Dick Clark Chairman Announces Multi-Million Dollar Investment In Virtual Reality Company NextVR

Coldplay A Head Full of Dreams Tour
Courtesy of NextVR

Coldplay performing during their "A Head Full of Dreams" tour for NextVR.

Peter Guber, chairman of dick clark productions and CEO of Mandalay Entertainment, has made a multi-million dollar investment in Laguna Beach, Calif.-based virtual reality company NextVR.

Guber, who owns the NBA’s Golden State Warriors, MLB’s Los Angeles Dodgers and Major League Soccer’s Los Angeles Football Club, has also joined NextVR’s advisory board alongside Scott Teissler (former chief digital strategy officer for Turner Broadcasting) and Doug Perlman (founder-CEO of Sports Media Advisors.)

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Guber’s investment follows NextVR’s initial funding of $5 million, announced last fall, from private investors in China, Hong Kong and the U.S. The company has teamed in recent months with major sports leagues (The NBA, NHL, NASCAR) and bands (Coldplay’sGhost Stories Live” virtual concert) and VR distributors like Oculus and Samsung Gear.

“As we prepare for NextVR to play a leading role in live-action virtual reality, the advisory board will support our mission to bring world class entertainment and sports media properties into this new medium,” Brad Allen, NextVR’s executive chairman, said in a statement.

Guber, who will soon head to Las Vegas for this weekend’s 2015 Billboard Music Awards, has already tested NextVR technology at games for the Golden State Warriors and L.A. Dodgers, and is already exploring the potential for live music. “At live music events like the Billboard Awards, somewhere between 5 to 8,000 people can only be at the venue, but if people from California to Tallahassee, Florida can have that experience in real-time live, that’s an exciting proposition.”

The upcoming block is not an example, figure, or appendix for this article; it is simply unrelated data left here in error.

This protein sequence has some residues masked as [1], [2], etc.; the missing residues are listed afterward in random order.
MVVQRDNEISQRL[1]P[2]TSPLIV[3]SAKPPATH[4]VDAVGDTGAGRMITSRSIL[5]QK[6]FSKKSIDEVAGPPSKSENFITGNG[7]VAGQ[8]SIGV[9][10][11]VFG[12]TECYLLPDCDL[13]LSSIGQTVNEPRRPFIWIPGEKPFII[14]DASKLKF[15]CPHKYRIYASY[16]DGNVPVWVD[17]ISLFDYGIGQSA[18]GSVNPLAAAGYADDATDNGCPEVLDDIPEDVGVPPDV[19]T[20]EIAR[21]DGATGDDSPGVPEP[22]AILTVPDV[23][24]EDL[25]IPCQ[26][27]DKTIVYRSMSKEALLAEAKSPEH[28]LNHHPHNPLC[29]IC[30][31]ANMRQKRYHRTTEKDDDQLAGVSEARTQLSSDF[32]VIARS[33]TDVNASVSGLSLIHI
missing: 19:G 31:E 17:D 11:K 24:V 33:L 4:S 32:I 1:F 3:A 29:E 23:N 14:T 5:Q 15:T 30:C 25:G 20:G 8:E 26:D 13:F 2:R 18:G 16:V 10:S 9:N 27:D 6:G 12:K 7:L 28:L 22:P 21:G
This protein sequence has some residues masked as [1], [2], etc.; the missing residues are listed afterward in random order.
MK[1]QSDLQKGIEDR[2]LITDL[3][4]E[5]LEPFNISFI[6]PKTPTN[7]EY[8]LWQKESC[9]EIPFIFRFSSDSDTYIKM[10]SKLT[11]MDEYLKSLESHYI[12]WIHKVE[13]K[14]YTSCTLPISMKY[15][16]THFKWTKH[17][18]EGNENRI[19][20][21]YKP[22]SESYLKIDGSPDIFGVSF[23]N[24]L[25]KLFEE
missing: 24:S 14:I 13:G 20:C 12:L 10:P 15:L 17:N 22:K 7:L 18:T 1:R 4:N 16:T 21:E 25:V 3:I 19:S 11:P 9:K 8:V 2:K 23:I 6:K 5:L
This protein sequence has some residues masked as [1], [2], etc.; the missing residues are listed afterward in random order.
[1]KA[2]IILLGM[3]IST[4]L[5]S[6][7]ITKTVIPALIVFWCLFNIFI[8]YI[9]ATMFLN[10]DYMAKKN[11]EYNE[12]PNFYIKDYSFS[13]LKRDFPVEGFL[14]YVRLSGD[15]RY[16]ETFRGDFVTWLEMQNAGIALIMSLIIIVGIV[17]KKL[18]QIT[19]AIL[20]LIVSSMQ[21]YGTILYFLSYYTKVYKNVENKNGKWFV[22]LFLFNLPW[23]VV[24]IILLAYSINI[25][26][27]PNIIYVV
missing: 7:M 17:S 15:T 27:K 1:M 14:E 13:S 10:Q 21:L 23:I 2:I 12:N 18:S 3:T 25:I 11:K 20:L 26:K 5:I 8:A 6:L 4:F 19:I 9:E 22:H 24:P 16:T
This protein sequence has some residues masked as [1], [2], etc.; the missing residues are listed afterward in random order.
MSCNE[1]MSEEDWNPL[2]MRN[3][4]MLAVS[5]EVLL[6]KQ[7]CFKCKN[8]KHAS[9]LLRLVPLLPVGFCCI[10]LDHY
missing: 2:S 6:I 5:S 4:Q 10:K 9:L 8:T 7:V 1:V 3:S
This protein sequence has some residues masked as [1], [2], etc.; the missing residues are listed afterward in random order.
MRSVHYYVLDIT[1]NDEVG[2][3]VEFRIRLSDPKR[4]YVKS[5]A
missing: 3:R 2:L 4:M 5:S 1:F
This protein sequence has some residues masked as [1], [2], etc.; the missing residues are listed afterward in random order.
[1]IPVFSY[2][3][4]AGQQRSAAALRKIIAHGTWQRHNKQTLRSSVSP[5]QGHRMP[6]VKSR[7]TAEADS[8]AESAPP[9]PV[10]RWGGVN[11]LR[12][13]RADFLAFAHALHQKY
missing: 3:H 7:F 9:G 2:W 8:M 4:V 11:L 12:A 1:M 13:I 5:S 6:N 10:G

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Though the economic model for NextVR’s content delivery remains “up in the air,” Guber points to over-the-top video services for possible options. “Is it gonna be a licensed model, a pay-per-view model, a subscription model, something that augments broadcast? There’s a whole host of issues and factors, but it’s so compelling that I think those problems will turn into opportunities.”

NextVR isn’t the only recent entrant into the virtual-reality entertainment and music space. Palo Alto-based Jaunt filmed Paul McCartney’s August 2014 concert in San Francisco’s Candlestick Park using its VR technology, and announced a $27.8 million Series B round of funding that same month from investors like Google Ventures and BSkyB. Individual artists are getting into the game, too -- among them The Who, Taylor Swift and Jose Gonzalez.

And there's potential for a wide audience. Fox Home Entertainment chief Mike Dunn recently projected that virtual-reality technology could reach 25 million households by 2017, with consumer costs going down -- Samsungs Gear VR for its Galaxy devices is priced at $199.99 for two years, while Facebook's Oculus Rift headset is expected to arrive in 2016 at a $250 pricetag. 


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